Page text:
When I was a kid growing up at Trinity in Red Bank, every All Saint’s Sunday we sang a song called I Sing a Song of the Saints of God. I’ll go to my grave swearing it’s Stephen Bearse’s favorite hymn, even though I know he hates it. I Sing a Song of the Saints of God was written by a British poet to sing to her children as a lullaby of sorts, and she published it as an illustrated children’s book back in 1929. An American Episcopal priest wrote the now familiar tune just for those words, and the hymn became a hit in the U.S. It is so beloved that when the editors of the 1982 Hymnal proposed revising it or dropping it altogether, due to a lack of theological significance, a huge letter-writing campaign was launched for it to be retained. In the second verse when they hymn reads And one was a soldier, and one was a priest, And one was slain by a fierce wild beast, we insisted on singing that that last saint was slain by a fierce wild priest. It was our one chance a year to call Fr. Aldrich fierce and wild, and we weren’t going to miss it.
As lacking as I Sing a Song of the Saints of God is in theological significance, the actual feast of All Saints couldn’t be more significant. Celebrating the Saints was an early practice, as early as Christian practices get. The earliest big S Saints were the martyrs and only the martyrs, and Mass was said on or at their graves, their deaths commemorated year after year. Something like the feast of All Saints began on May 13, 609, when Pope Boniface IV consecrated the Pantheon at Rome to the Blessed Virgin and all the Martyrs; the feast of the dedicatio Sanctae Mariae ad Martyres has been celebrated at Rome ever since. About 120 years later, Pope Gregory III founded an oratory in St. Peter’s for the relics “of the holy apostles and of all saints, martyrs and confessors, of all the just made perfect who are at rest throughout the world”, and effectively moved the feast of All Saints to November 1st.
The operative term found in all this is “of all the just made perfect who are at rest.” The big S Saints who we celebrate today are just that, righteous men and women who, having been made perfect in Purgatory, rest eternally with God in Heaven; they are the Christians who have finished the race, they have quite literally gone before us to the throne of God.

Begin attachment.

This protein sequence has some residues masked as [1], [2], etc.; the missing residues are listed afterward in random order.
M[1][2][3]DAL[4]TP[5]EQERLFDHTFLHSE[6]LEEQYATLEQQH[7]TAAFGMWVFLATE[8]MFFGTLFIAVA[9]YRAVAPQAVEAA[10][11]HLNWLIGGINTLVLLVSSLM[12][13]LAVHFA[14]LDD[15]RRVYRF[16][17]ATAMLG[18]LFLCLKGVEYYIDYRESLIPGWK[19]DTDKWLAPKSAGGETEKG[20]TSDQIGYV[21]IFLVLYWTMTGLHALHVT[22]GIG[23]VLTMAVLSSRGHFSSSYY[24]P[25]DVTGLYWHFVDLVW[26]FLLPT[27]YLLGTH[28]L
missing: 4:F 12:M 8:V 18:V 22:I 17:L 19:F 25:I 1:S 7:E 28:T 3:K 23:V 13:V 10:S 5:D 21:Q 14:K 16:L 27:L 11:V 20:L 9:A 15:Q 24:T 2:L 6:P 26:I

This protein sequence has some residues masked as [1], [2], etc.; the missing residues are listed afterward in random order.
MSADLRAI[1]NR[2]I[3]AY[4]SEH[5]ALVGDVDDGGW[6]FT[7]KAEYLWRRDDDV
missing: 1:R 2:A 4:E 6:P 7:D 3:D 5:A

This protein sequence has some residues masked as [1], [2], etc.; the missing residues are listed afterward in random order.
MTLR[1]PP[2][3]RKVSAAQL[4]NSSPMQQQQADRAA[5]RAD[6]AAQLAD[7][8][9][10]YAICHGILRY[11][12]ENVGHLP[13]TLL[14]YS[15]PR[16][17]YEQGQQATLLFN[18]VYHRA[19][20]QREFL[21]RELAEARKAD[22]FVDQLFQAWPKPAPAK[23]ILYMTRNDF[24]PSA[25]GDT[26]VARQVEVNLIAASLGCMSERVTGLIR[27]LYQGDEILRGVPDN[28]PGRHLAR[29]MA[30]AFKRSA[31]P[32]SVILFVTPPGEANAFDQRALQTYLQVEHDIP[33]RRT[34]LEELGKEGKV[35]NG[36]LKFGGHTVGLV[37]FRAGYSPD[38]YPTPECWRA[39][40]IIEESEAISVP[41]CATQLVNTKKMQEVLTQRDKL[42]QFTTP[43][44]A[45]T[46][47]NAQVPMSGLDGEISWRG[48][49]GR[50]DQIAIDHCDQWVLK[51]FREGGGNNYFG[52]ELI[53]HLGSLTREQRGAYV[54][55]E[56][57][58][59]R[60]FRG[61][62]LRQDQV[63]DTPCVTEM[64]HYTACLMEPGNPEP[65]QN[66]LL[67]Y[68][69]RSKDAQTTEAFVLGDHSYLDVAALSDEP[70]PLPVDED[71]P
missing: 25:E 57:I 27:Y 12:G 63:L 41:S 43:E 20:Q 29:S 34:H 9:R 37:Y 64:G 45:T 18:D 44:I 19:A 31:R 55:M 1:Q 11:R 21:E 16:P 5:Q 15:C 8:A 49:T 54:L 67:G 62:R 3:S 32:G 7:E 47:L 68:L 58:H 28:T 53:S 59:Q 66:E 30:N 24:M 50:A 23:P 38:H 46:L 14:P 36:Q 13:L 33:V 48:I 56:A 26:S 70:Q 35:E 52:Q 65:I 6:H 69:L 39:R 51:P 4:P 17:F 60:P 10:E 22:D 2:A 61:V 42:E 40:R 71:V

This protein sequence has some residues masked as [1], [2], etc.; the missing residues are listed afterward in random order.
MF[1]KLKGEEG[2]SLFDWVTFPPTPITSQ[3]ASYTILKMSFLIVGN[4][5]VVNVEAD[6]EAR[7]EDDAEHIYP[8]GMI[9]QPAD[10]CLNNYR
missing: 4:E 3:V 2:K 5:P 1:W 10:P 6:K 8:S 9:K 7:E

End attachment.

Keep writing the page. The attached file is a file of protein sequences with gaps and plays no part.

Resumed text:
That may seem elementary, but it is vitally important, and it is a core doctrine of the Faith that has, for some inexplicable reason, been all but rejected by big E Evangelicals. When people ask me if Episcopalians ask the Saints to pray for them, I say “Of course we do.” Catholics and Orthodox seem pleased; Pentecostals frown. That’s when we can turn to the Gospel according to Matthew and read the words of Jesus Himself: “…as for the resurrection of the dead, have you not read what was said to you by God, ‘I am the God of Abraham, and the God of Isaac, and the God of Jacob’? He is not God of the dead,” Jesus said, “but of the living.”
Our God is the God of the living; He does not reign over a Kingdom of the dead but rather a Kingdom alive with glory and honor and worship. A Kingdom constantly in prayer, a Kingdom in waiting, a Kingdom built for us. A Kingdom praying for us.
And don’t we need that? Don’t we, as the Church Militant, the Church still here on Earth fighting the good fight, don’t we need the prayers of the Saints, don’t we need their example? Do we not need to be knit together in one fellowship? The fact is we are knit together, and the result is the greater glory of God. This past week we saw the evidence of just how knit together we are; in the passing of Geraldine Spady we saw how many lives she touched, how many people are better off because of her. When our neighbors on Mary Street lost everything in a fire on Halloween, this parish and this whole town showed just how knit together we are in providing for that family.
And so we find ourselves, with all Christians, knit together, surrounded by such a cloud of witnesses to the goodness and mercy of God in Christ Jesus, that we are nothing if not a family, brothers and sisters in Christ Jesus. The Christ Church part of that family is called to continue the work of the Saints, to grow in wisdom and strength and faith, to proclaim the same Gospel proclaimed by those whose race has been finished, whose rest has been won. May all the Saints pray for this our Christ Church family, that through us, Jesus Christ may be praised now and unto the ages of ages.